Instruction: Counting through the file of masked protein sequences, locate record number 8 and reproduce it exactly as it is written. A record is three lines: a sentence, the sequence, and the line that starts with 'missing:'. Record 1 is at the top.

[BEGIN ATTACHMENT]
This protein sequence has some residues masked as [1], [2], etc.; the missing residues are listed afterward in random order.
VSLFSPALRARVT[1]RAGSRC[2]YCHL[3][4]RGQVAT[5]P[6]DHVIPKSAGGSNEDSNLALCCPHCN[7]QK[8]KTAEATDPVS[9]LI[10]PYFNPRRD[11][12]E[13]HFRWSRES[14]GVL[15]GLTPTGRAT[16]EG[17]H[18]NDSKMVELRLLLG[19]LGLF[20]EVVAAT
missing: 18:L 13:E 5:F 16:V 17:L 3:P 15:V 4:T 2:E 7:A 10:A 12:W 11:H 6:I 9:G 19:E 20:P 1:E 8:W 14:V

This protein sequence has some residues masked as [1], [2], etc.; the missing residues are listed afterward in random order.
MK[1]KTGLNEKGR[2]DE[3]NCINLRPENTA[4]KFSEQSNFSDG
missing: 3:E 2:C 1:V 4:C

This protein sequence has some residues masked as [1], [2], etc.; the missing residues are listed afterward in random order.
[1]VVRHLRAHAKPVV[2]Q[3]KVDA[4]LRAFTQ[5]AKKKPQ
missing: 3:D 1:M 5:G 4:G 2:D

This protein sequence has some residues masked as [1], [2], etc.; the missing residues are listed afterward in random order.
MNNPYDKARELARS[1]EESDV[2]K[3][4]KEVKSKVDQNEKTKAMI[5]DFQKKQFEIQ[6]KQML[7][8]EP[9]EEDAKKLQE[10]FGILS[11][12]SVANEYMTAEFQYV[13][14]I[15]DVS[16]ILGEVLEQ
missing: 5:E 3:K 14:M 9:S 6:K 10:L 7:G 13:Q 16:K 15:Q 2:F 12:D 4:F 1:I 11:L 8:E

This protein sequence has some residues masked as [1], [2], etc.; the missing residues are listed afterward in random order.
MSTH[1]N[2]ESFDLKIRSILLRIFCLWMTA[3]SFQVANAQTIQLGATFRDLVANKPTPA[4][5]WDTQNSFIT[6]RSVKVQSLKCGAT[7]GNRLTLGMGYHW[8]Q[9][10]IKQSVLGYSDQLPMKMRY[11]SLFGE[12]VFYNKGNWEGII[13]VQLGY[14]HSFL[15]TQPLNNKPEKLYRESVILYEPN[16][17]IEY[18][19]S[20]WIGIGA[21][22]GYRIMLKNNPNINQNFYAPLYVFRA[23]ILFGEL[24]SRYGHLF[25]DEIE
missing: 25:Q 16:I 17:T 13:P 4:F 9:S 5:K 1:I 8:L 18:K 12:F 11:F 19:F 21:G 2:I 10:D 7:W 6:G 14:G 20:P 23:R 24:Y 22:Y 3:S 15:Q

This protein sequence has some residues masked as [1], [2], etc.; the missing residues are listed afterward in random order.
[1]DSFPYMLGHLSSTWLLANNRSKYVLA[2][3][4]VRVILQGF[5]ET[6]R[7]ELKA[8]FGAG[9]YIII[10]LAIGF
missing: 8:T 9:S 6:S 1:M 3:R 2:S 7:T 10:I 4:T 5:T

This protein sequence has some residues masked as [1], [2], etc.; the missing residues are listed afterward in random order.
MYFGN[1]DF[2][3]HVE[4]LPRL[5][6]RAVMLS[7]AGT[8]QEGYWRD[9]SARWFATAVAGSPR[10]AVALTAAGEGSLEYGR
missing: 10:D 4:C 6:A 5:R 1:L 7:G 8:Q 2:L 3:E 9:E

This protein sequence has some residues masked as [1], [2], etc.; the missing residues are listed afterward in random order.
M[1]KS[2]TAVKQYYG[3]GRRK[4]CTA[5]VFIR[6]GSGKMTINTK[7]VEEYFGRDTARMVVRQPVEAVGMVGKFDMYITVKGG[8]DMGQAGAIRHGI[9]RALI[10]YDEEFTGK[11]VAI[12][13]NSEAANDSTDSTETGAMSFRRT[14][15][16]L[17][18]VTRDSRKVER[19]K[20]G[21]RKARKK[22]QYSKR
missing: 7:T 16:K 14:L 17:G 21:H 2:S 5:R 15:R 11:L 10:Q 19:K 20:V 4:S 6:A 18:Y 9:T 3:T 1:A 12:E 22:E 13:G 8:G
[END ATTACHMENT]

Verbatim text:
This protein sequence has some residues masked as [1], [2], etc.; the missing residues are listed afterward in random order.
M[1]KS[2]TAVKQYYG[3]GRRK[4]CTA[5]VFIR[6]GSGKMTINTK[7]VEEYFGRDTARMVVRQPVEAVGMVGKFDMYITVKGG[8]DMGQAGAIRHGI[9]RALI[10]YDEEFTGK[11]VAI[12][13]NSEAANDSTDSTETGAMSFRRT[14][15][16]L[17][18]VTRDSRKVER[19]K[20]G[21]RKARKK[22]QYSKR
missing: 7:T 16:K 14:L 17:G 21:H 2:S 5:R 15:R 11:L 10:Q 19:K 20:V 4:S 6:A 18:Y 9:T 3:T 1:A 12:E 22:E 13:G 8:G